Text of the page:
What To Do With Chicken Breasts
By: Chef Cristian Feher
|Grilled Chicken Breasts © Cristian Feher 2012
I’m going to give you some ideas and pointers that will make your chicken breasts soar to the top of your weekly menu.
Not all chicken breasts are created equal. If I asked you to pick out the healthiest thing in the meat department, you would probably come up with a package of boneless, skinless chicken breasts. And while you wouldn’t necessarily be wrong, there are some differences that you may want to pay attention to.
You are likely to find chicken breasts from different manufacturers. Some are organic, others are air-chilled, some are all-natural, and the rest are from what I call “lab-chickens”. If your primary reason for eating chicken breast is health, then read on.
Lab Chickens, and ordinary chicken meat products come from chickens raised in factory-like farms. They are genetically manipulated and have likely been fed a diet high in antibiotics, and growth hormones. It takes a natural chicken about 80 days to reach full size, but major chicken growers have got it down to about 45 days to reach 5 pounds! Just think, if your newborn baby grew this fast, he’d be 350 pounds by the age of 2. And if you don’t think these hormones affect humans, just take a look around. I try not to feed my family or my customers chicken that was grown with antibiotics, hormones or genetic manipulation (what they call selective breeding).
All Natural doesn’t really mean anything. Like I’ve said before in several other articles, “natural” is a marketing word to make you feel that you’re buying something that is good for you. Snake venom, cyanide, opium, and cow manure are all natural too. You can ignore the “natural” and read the package to make sure the chicken was not fed drugs, hormones or antibiotics.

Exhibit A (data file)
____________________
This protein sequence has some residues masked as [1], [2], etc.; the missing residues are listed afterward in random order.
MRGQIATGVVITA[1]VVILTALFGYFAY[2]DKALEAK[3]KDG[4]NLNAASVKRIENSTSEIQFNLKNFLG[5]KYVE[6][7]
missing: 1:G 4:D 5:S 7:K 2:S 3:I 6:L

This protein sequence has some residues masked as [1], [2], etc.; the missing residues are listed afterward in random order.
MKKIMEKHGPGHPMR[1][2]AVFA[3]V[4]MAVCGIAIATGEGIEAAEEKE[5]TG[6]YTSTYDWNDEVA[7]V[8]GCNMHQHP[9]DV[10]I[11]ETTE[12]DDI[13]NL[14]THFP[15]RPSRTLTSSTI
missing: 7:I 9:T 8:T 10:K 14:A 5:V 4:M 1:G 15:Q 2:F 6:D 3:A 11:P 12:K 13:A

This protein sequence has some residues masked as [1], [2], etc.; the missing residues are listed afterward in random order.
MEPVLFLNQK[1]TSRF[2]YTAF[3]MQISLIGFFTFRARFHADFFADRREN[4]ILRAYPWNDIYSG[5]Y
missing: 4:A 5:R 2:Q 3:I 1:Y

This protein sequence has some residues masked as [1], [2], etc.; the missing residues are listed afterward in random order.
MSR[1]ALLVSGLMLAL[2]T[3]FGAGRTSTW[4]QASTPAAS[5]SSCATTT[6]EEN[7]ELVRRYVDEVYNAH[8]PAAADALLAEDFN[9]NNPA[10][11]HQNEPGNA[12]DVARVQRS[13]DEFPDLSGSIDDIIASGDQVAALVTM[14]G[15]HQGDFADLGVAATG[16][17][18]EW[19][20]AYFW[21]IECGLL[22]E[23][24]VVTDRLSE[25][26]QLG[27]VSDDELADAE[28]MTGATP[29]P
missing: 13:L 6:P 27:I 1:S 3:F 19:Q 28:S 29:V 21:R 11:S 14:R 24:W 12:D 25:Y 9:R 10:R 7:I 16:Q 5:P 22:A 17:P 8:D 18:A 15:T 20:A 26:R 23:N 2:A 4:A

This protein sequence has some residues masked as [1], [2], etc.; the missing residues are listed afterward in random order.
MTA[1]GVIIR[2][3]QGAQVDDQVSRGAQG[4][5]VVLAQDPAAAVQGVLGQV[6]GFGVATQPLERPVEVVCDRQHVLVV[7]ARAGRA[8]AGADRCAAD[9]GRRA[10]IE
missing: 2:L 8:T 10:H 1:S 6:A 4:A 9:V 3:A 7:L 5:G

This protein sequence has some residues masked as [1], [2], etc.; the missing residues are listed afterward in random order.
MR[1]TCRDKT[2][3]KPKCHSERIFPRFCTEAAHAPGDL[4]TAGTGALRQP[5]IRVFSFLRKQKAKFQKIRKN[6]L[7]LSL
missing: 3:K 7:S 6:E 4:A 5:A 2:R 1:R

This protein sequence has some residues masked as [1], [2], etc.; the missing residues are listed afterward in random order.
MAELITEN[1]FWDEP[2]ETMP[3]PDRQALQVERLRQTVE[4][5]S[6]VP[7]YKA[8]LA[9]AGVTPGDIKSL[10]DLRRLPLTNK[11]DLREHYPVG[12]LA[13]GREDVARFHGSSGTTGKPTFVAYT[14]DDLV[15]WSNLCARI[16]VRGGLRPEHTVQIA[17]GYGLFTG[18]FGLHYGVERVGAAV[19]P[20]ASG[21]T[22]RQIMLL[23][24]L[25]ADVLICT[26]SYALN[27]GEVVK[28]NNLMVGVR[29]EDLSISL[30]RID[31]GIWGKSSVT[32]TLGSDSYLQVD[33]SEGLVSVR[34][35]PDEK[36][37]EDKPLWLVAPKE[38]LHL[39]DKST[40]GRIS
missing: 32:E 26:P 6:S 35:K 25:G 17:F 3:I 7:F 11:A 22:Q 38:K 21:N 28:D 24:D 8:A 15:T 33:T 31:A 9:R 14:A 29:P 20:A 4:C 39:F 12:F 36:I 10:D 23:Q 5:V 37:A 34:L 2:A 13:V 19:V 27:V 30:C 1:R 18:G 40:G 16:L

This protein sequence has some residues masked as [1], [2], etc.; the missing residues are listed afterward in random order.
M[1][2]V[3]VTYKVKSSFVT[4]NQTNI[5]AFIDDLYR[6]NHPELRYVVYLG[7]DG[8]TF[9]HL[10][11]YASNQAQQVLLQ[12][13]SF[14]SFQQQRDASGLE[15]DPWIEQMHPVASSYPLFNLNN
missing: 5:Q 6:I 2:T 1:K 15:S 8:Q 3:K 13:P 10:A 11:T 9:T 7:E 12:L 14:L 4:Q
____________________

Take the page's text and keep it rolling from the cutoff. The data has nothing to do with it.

Organic, free-range, and chemical-free chicken is the way to go, in my opinion. Aside from the chemical factor, I find the meat to be softer, tastier, and more moist than that of regular chicken. And you don’t have to spend exorbitant amounts for good meat. I buy Murray’s brand chicken which is priced pretty competitively with regular chicken. But most important to me is the quality of the meat, which I am very happy with.
How to buy it. Chicken breasts come with skin-on, skin-off, and skin-on with bone. Don’t buy the ones with the bone, unless you want to practice your butchery skills and throw out half the package weight in skin and bone. Your choice comes down to skin on, or skin off. Just keep in mind that the reason chicken breast meat tends to dry out is because it has no fat. The skin has fat. So when you’re cooking it, the fat from the skin will baste the breast, add some flavor and lubricate the meat. And you can always discard the skin before serving, unless you’re like me and prize crispy chicken skin as a superlative snack! But you can still take skinless chicken breasts and make them juicy too.
How to cook it without burning or drying it out? Yes, the reason you started to read this article! Below are five quick ways to cook chicken breasts like a champ! But before I get to that, let me give you two quick tips on cooking: